5. Haluk Ozozlu is a photographer, journalist and travel writer. Born in Istanbul in 1950 he began taking photographs in the 1960's as a teenager. By 1976 he was working as a journalist for Hurriyet. He owns a 250,000 slide archive of Turkey and has written a book about Turkey containing 1,200 photographs. He has had six exhibitions of his work and has received nine awards for his work. Here are some of his photographs. http://photo.net/photodb/folder?folder_id=134228&include=top
  6. I came across these paintings by Gizem Saka a modern day Turkish female artist Gizem was born in Istanbul, Turkey in in 1978. Between 1995-99 Gizem worked in artist studios in Istanbul, working with sculpture and drawing .She is currently living and painting in New York, USA. http://www.istanbulgallery.com/ I like the bold colours and my favourite is Woman with Apple .
  7. I love clothes, shoes and bling and when I think of living in Turkey full time the biggest problem for me is buying decent clothes ! Now I leave clothes in Turkey so I don't have to bring case loads of stuff each time I come , well that's the idea I find a lot of Turkish clothing to be over priced and poor quality, The sizes are also much smaller than the UK. I suppose I could shop on Ebay or online. How or where do you ladies buy your clothes?
  8. I read the other day that Marks and Spencer were opening a second store in Bodrum, so I looked the Marks and Spencer home page and was really surprised that there were over forty M&S stores already in Turkey. I was also very surprised at the prices which are two or three times more expensive than in the UK.http://corporate.mar...ational_stores#Compare the prices between M&S UK and M&S Turkeyhttp://www.marksands...mens/b/42967030http://www.marksands...utograph-11681/The strange thing is I have bought garments from M&S in their UK store which say " Made in Turkey" so why the big mark up for Turkish /expat customers ?
  9. I found this and some other panoramic tours , This is the open air museum at Goreme Cappadocia. The Goreme Open Air Museum has been a member of the UNESCO World Heritage List since 1984, and was one of the first two UNESCO sites in Turkey. http://www.kultur.gov.tr/genel/SanalMuzeler/Kapadokya-Turkce/index.html
  10. Caysiz sohbet, aysiz gok yuzu gibidir” (Conversations without tea are like a night sky without the moon) -Folk saying from Sivas, Turkey This is a really interesting site about tea in Turkey, so much information and fabulous photos. http://www.teainturkey.com To tell the truth I don,t drink tea,
  11. Whether you are a tourist or a resident of Istanbul, here are some unusual places to visit. I would not say they are very romantic but they are off the tourist trail and well worth a visit. http://behindthebazaar.blogspot.co.uk/2009/10/10-romantic-things-to-do-in-istanbul.html http://behindthebazaar.blogspot.co.uk/2009/11/10-romantic-things-to-do-in-istanbul.html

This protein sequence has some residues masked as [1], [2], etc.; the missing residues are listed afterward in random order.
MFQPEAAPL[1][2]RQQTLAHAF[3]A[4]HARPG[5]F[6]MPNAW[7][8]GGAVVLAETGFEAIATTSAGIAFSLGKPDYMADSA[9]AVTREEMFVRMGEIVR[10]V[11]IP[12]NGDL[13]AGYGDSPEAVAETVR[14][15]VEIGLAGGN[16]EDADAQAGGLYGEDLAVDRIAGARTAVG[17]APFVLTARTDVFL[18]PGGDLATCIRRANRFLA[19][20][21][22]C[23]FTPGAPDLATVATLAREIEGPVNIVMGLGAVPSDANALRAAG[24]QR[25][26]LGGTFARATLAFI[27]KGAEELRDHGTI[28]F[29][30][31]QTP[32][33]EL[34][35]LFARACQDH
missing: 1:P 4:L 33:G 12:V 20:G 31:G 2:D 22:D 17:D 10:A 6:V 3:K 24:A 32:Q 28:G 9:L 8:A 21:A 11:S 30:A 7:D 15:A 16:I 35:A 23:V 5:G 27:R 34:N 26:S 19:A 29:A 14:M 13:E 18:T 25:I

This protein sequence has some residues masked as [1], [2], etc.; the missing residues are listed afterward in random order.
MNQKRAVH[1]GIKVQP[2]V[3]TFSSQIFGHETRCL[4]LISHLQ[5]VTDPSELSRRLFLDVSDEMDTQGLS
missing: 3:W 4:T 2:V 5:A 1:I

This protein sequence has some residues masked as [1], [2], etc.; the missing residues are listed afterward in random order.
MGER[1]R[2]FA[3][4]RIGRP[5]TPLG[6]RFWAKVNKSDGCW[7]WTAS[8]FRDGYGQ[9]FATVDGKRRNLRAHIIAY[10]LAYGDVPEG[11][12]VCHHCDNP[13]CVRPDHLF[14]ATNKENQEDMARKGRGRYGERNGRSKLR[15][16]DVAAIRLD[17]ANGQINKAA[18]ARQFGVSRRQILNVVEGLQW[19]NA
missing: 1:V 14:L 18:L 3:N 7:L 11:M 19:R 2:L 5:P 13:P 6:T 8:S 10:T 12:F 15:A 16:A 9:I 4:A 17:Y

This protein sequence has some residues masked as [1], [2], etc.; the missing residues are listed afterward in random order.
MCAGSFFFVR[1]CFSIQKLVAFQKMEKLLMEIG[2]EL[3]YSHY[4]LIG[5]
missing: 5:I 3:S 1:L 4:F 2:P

12. It is said that the first Ottomans were actually a Turkish clan which had moved from middle-Asia to Anatolia under the leadership of Ertugrul Gazi. As tradition has it, on crossing the Central Anatolian Plateau, Ertughrul one day spied a cloud of dust on the horizon. It had risen from a battle near Eskisehir – formerly Dorylaion – where a Seljuk detachment was fighting against Mongol invaders. Ertughrul took the historic decision, although probably unaware of what its consequences would be, to intervene in the battle, thus enabling the apparently losing side to win. That day the Ottomans saved the Empire of Rum. To show his gratitude, the Seljuk Sultan Kaihusrev II (Kaikosrau) gave Ertughrul a strip of land encircling the battlefield. The land extended from Eskisehir along the Sakarya Valley. It corresponded roughly with the Roman province of Bithynia which the Seljuks had taken from the Byzantines about a century previously. Ertugrul Gazi had a son Osman Gazi. One night Osman had a dream, in the dream he saw a tree growing from his chest . The tree’s branches were covering the whole world, people were walking under them and rivers were flowing. In the morning Osman asked his mentor Edebali the seyh about this dream, and the seyh told him that he was going to be a Bey and his sons would be sultans and that they would gather many countries between the same borders. That was the dream that stayed forever with Osman Gazi’s. After his father’s death Osman became a Bey and founded his own feudal state in 1299 in a small town called Sogut. Osman Gazi founded a small empire there, which he called Memalik Osmanya, or The Principality of Osman. He made Bursa its capital in 1305, captured Gemlik in 1326 and thus laid the foundations of what was to become the Ottoman Empire that lasted for 600 years.